Dark knight Costa at war with himself as well as the world
Chelsea deny that Diego Costa said "I go to war, you come with me" when he arrived for his first day at the club in the summer of 2014. But it has become legend because it always felt like he could have said it.
The story goes - and despite the denial it is still repeated by people with strong links to the club - that when Oscar introduced Costa to John Terry, Branislav Ivanovic and Nemanja Matic at Chelsea's Cobham training ground, those were the eight words of English he had prepared.
Since then Costa has not learnt much more. But he has certainly gone to war. English has not come easily to him, although he has finally started to speak it a little. And - as everyone who has dealt with Costa knows - if he does not want to do something, he will not do it.
He is one of the most headstrong, aggressive but also charismatic footballers the Premier League has known. A Jekyll and Hyde in Chelsea blue. Popular with, and respected by, his team-mates; disliked by the opposition.
Here is a man who can switch from a scowl to a smile and back again in an instant; dark and light in a second. A man who can allegedly spit into his glove and smear it down an opponent's shirt on the pitch but also refuse to train because staff at the club he was at (Albacete) were not being paid, although the players were.
Last weekend the dark side came out again. His behaviour at White Hart Lane, when he was finally dropped by Chelsea manager Jose Mourinho after his indifferent run of form, with questions over his fitness and commitment, was entirely in keeping with his character.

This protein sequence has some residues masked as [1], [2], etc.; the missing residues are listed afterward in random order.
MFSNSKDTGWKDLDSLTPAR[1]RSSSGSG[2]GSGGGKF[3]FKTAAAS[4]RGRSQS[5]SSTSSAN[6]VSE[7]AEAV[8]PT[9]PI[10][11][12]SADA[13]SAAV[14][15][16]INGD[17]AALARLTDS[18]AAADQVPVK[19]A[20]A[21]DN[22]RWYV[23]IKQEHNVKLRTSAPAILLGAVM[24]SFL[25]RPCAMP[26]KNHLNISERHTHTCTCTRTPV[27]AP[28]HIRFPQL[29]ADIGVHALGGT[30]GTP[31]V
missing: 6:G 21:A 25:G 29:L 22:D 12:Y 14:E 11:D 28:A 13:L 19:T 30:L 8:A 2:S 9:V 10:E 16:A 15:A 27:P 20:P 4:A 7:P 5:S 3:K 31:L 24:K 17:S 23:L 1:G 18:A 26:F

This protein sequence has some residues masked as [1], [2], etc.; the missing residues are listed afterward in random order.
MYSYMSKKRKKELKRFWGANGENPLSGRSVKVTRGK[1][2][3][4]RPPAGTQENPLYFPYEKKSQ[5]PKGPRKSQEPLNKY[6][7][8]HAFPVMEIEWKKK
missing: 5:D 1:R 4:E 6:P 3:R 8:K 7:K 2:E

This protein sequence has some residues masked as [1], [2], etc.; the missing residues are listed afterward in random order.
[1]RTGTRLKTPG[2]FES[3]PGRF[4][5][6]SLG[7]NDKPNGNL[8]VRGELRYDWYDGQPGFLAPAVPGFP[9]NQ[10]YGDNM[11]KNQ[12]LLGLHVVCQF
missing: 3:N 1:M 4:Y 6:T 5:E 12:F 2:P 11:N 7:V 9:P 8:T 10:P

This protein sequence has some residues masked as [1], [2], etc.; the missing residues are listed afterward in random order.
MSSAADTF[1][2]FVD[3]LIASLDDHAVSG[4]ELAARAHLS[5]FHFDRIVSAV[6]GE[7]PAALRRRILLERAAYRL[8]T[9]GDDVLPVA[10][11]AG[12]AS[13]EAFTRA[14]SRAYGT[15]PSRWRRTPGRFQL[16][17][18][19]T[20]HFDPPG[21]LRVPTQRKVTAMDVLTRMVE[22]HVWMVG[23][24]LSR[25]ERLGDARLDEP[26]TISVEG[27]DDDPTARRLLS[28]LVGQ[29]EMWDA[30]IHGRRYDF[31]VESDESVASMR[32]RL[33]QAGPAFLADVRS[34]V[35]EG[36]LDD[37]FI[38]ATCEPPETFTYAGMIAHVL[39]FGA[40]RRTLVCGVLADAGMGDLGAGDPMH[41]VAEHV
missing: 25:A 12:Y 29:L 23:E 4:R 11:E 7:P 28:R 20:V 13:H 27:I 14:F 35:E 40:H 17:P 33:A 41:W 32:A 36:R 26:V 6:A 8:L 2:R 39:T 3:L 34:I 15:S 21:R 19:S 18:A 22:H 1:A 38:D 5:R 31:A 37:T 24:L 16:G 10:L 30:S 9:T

Not taking part in the warm-up or the post-match warm-down, coming out without his boots on and throwing a bib in the direction of Mourinho. But what has made him this way?
His behaviour at Tottenham came as no surprise to Mourinho, who has tracked Costa's career since the player arrived in Europe aged just 17 when he joined Portuguese club Braga.
Jorge Mendes, who represents both Costa and Mourinho, spotted Costa and identified him as Didier Drogba's eventual £32m replacement at Chelsea.
The problem is there is no replacement for an out-of-form Costa right now.
Chelsea's second-choice striker is Costa's former Atlético Madrid team-mate Radamel Falcao, another Mendes client, but he is injured and even Mourinho has failed to help him rediscover his mojo.
The third-choice is Loïc Rémy, who Mourinho does not appear to trust fully.
Costa has, until now, played without pressure and that does not bring out the best in a man who thrives on being challenged, as well as loved, which is why last weekend Mourinho finally resorted to the only other tactic he had left: dropping him.
Now he is waiting for the response and will hope to see that if Costa, as expected, plays against Bournemouth today.
The problem for Costa is that, for a player who thrives on physicality, he does not look physically able right now. He does not appear fit, and his frustration is boiling over.
He is under scrutiny to get himself back into shape and in form and to end the rumours that he has failed to settle at Stamford Bridge.
The story persists that, like his friend Filipe Luis, who joined Chelsea from Atlético at the same time, he yearns to move back to the Madrid club where he has cult hero status and felt at home.
Filipe lasted just one season at Chelsea; for Costa, it might just be two.
The thing with Costa is that there are recurring themes, similar narratives that exist throughout his career.
He has suffered injuries and setbacks, sustained loss of form, and clashes on the pitch and disputes off it with authority.
Yet, several former coaches have complained that he is misunderstood and harshly treated; that he is singled out because he is Diego Costa (named Diego because his father was a big fan of Diego Maradona).
One reason why his family was so keen for him to play football was so Costa could lead a more disciplined life.